July 26, 2018
By uncovering how some killer viruses beat our immune system, scientists partly funded by the Lupus Research Alliance have identified a potential new way to treat lupus.
The viruses that cause Lassa fever and other similar diseases kill thousands of people every year. One reason these viruses are deadly is that they shut down the body’s production of interferon-1, a molecule that helps us fight off infections. Patients with lupus, in contrast, make too much interferon-1, which stimulates the immune system to attack their own cells.
Elina Zuniga, PhD, of the University of California, San Diego, received a Novel Research Grant from the Lupus Research Alliance to investigate these viruses and determine how they interfere with interferon-1. She and her colleagues have discovered that one of the body’s proteins, DDX3, helps the viruses turn down cells’ production of interferon-1. Dr. Zuniga and her colleagues found that these viruses including the Lassa hemorrhagic fever virus poorly grow in genetically modified human cells that lack DDX3.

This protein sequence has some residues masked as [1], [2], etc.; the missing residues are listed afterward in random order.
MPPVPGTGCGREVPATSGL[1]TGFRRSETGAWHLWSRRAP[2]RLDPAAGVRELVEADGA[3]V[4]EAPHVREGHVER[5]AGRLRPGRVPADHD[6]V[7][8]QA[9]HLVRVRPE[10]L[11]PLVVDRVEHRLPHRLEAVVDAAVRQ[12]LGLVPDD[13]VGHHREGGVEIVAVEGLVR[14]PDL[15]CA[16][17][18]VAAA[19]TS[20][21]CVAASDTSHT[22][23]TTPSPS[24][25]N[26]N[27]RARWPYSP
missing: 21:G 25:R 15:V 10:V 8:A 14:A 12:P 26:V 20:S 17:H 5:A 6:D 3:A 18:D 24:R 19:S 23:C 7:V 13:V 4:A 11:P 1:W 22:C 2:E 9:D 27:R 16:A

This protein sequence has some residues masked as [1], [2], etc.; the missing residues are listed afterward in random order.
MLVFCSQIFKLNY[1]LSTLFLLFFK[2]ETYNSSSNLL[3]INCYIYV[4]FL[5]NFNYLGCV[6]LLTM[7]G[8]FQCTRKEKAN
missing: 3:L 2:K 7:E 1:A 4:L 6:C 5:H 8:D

That finding suggests that if researchers can create drugs that regulate DDX3 as these viruses do, they could reduce interferon-1 levels in patients with lupus and treat the disease. The researchers published their findings recently in the journal PLoS Pathogens.